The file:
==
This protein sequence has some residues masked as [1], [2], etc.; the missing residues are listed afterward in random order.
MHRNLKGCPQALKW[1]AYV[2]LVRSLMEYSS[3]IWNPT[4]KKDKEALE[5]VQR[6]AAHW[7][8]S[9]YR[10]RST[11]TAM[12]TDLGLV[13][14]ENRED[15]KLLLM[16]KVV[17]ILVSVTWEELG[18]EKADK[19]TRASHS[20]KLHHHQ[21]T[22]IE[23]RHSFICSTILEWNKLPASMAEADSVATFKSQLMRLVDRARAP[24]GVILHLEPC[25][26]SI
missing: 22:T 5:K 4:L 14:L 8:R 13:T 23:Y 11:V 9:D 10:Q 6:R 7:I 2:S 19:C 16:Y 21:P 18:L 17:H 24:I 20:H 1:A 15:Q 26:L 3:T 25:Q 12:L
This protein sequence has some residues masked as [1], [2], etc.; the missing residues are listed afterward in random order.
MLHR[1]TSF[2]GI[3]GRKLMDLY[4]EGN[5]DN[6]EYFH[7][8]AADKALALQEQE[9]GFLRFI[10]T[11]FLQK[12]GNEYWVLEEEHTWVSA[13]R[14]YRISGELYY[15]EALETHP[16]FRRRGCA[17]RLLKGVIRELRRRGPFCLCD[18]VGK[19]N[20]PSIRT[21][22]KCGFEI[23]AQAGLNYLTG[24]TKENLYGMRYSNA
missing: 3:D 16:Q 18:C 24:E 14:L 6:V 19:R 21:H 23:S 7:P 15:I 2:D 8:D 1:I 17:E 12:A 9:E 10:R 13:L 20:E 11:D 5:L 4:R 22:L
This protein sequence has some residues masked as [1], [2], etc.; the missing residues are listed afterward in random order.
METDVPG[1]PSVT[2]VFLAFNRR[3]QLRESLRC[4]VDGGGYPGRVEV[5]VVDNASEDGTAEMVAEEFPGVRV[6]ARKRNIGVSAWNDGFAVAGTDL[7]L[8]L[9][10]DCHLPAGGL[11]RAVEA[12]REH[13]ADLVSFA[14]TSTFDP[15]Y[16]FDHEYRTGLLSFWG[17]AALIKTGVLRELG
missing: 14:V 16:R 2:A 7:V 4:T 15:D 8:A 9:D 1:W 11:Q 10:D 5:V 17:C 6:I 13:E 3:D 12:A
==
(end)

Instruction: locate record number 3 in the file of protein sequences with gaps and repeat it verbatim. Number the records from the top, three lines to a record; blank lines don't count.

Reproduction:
This protein sequence has some residues masked as [1], [2], etc.; the missing residues are listed afterward in random order.
METDVPG[1]PSVT[2]VFLAFNRR[3]QLRESLRC[4]VDGGGYPGRVEV[5]VVDNASEDGTAEMVAEEFPGVRV[6]ARKRNIGVSAWNDGFAVAGTDL[7]L[8]L[9][10]DCHLPAGGL[11]RAVEA[12]REH[13]ADLVSFA[14]TSTFDP[15]Y[16]FDHEYRTGLLSFWG[17]AALIKTGVLRELG
missing: 14:V 16:R 2:A 7:V 4:T 15:D 8:A 9:D 1:W 11:Q 10:D 5:V 17:C 6:I 13:E 3:D 12:A